This is something new. Admittedly, only church architects are not frightened by the neo-Russian style. But Engeny Gerasimov has taken up the challenge and proposed a modern version of a housing estate à la russe to the center of St. Petersburg, combining “pseudo” and “neo” modern techniques.
Written by: Julia Tarabarina Translated by: Anton Mizonov
The site of the intended housing estate, meaningfully named “Russky Dom” (Russian House) is situated quarters away from Liteyny Avenue, on crossroads of Baskov lane and Korolenko Street. Three years ago, it was a battle ground for urban conservationists, claiming that the houses being demolished are the remains of artillery barrack-rooms of the early 20th century; and the client – “LSR Group” – that with the city government permissions and archival records on its hands, tried to prove that it was wrecking buildings erected no later than in 1932, even though old bricks had been used in them. Apparently, the developer succeeded in making out its case, since the construction has begun.
This time, the house planned by Engeny Gerasimov – already well known in St. Petersburg for his constructions in the spirit of historicism – is designed in a manner of “neo-Russian style of early modernism” echoing its realtor name, and inherits the phenotype of big apartment houses at the turn of the century (19-20), palace- or castle-houses that united several blocks with courtyards – sometimes “wells”, sometimes larger ones. There is a number of such houses in St. Petersburg. One of the most remarkable ones is the building of the Russian First Insurance Company, built upon a project of the Benois architects: Leontiy, Yuliy and Aleksandr, on Kamennoostrovsky Prospekt (1911–1914). However, that house is a wonderful example of neoclassic, inspiration by Italy, and there is nothing Russophile about it. There is a certain similarity between it and the Russky Dom in the project of Evgeny Gerasimov on the typological and sensitive levels.
First of all, Gerasimov uses the same basic planning method, cutting the house open, with the yard facing the street and going deep into the construction up to the last building on the inside border of the lot. The yard becomes the “front parterre” of the palace-house and is decorated accordingly – with a garden-park. But the main effect is created by the street perspective, whose construction line is interrupted with a gap, solemnly ornamented with two similar buildings. Apartment houses were not commonly planned this way, with an open, inviting yard – in modern terminology “urban public area”. But it did happen: sometimes even an inner street (with overlapping netting) ran between the block-houses, like in the case with the Russian First Insurance Company building on Sretensky Bulvar in Moscow.
The second peculiarity of a more general character – is the two wings of a flat-topped plan – a square plan, tightly closed squares around the yards, where you can get in only through arches – not very high, two-floor arcs facing the central yard-parterre. The inner courtyards are typologically the “wells” of St. Petersburg, but it is hard to call them so, because they are large – 2000 m2 and more, which is sooner comparable with the yards of Stalin houses. In general, Russky Dom is twice as large as its biggest prototypes, other apartment houses of the 20th century, at least because it takes up a larger area: the lot of the Benoit house is approximately one hectare, the Moscow house on Sretensky bulvar – about 1,5 hectares, here it is 2,4 hectares and more than 70,000 m2 of ground footprint. In this case, the size contributes to the triumphant air: increase of floor numbers in the back of the construction – inevitable for our time – complying with the height of the building line, is not only perceived as a method of increasing the usable floor area, but also as an element of the general crescendo defined by the pursuit of symmetry, front yard, sharp pinnacles and towers of the high “Terem-like” checked roofs and the rich ornamental relief. We definitely see a third, or even fourth reincarnation of a Terem-palace.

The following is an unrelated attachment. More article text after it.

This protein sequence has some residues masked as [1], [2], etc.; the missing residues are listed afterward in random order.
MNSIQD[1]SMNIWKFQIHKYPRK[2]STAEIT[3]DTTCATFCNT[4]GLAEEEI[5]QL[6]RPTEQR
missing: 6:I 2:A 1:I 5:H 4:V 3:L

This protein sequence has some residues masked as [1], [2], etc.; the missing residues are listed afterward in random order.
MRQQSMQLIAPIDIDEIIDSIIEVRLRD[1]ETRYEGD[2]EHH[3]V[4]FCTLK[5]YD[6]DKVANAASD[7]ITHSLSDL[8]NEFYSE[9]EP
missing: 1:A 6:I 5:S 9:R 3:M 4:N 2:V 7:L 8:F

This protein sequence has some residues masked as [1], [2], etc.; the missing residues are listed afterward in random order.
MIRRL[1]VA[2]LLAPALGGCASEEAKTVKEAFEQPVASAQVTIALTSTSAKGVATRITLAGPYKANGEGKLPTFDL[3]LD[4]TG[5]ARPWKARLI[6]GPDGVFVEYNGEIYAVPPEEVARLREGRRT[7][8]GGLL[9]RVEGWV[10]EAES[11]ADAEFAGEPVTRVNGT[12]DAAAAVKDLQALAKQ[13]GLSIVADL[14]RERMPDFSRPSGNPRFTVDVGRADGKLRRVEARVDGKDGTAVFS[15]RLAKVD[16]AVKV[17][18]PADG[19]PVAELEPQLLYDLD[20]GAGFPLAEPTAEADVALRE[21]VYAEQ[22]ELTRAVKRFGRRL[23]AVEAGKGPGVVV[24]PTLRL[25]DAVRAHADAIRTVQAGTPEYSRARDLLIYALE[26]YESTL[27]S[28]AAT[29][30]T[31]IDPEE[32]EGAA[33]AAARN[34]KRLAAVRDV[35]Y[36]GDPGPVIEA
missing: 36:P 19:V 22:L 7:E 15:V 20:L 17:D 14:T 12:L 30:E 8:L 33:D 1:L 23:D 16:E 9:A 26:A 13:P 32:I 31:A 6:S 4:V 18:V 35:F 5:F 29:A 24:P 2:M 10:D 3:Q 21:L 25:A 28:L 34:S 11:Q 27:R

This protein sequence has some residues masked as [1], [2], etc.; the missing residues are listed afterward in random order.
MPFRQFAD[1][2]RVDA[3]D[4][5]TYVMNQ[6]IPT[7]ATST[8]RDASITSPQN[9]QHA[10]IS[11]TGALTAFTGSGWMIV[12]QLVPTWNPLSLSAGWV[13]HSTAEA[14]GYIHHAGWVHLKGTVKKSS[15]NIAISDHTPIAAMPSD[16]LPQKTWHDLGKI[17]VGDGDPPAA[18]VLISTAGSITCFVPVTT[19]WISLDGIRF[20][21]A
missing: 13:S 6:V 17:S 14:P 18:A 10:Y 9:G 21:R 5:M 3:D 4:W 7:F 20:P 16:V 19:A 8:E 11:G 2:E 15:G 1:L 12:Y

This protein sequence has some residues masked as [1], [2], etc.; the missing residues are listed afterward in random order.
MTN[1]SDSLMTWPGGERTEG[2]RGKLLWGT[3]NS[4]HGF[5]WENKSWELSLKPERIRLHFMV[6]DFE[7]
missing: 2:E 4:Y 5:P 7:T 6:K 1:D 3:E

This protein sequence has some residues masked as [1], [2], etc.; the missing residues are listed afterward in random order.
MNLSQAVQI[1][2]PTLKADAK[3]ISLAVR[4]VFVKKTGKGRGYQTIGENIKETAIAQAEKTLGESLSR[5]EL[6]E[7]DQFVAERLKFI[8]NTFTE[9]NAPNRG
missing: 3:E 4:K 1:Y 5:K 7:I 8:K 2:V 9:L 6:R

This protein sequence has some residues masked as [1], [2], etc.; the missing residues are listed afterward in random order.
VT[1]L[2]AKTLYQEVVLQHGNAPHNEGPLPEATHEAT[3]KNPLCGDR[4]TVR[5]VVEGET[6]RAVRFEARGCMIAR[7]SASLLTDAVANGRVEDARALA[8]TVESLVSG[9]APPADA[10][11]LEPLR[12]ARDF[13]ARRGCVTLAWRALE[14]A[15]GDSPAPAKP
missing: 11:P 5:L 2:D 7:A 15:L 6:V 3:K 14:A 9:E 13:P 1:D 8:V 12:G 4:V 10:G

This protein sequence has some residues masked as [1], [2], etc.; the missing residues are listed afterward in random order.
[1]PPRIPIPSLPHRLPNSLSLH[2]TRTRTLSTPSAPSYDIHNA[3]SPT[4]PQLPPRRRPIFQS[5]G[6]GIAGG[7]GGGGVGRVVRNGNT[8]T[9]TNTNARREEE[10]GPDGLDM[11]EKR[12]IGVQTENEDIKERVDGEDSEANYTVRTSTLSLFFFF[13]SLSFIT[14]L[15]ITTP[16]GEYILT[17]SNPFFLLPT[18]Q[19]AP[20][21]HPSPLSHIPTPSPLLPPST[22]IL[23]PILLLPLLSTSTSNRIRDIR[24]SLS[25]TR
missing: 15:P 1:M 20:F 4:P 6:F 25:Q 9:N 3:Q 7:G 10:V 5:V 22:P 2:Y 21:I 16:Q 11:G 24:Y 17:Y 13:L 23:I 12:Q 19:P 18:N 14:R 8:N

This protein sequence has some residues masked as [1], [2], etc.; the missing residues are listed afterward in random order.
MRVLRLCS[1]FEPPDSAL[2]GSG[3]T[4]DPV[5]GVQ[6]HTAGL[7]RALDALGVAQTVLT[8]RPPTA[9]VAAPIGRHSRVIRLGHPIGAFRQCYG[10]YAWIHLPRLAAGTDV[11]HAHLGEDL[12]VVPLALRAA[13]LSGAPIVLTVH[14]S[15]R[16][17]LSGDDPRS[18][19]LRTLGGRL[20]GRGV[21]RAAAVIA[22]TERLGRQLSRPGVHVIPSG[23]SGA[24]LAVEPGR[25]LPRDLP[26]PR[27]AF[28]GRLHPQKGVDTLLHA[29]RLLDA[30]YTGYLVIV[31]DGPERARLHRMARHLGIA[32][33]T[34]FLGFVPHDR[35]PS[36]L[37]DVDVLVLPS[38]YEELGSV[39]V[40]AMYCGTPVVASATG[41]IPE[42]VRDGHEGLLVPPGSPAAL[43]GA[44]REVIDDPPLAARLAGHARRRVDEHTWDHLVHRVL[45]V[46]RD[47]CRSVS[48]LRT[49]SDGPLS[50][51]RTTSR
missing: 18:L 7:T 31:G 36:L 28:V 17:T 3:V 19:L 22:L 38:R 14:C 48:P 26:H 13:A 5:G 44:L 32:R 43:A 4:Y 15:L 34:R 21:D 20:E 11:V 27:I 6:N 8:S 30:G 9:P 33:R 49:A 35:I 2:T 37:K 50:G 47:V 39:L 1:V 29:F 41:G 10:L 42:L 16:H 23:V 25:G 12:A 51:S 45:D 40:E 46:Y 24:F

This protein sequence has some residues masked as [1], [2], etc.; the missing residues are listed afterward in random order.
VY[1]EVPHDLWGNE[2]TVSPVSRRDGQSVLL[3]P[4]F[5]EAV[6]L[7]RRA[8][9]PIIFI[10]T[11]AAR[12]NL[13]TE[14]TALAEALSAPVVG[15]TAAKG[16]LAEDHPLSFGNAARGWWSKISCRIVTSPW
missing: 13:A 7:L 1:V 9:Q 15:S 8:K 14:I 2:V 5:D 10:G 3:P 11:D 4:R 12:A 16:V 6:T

And now, some words about the Russian style: there is not much of it in St. Petersburg, and it is mostly found in church architecture and is not quite typical here on the whole. So we will not find a direct prototype of Evgeny Gerasimov’s house here, although plenty of similar examples seem to come to our mind. It even feels as if there must be a very similar house somewhere, just like this one: for historicism such illusion is sooner a compliment. The authors name three prototypes: Feodorovsky Gorodok in Tsarskoe Selo, Moscow Yaroslavskaya railway station and the State Department store, also in Moscow – GUM. Their influence can be seen. For example, each of them has different towers with pavilions, and in GUM they are also placed symmetrically, before the entrance. Feodorovsky Gorodok – the most “St. Patarsburg” prototype of the three – lends the most beautiful part: a carpet of reliefs, borrowed by the Pokrovsky Cathedral from the St. George’s Cathedral in Yuryev-Polsky. In the project of Evgeny Gerasimov, the carving turns into concave reliefs – sunken silhouettes of fairy birds that form the patterned foam of the façades. It brings another analogy to our minds – not mentioned by the authors: the apartment house of Leon Kravetsky at the end of Chistoprudny Bulvar, covered with lilies and lions like in Vladimir and Suzdal architecture.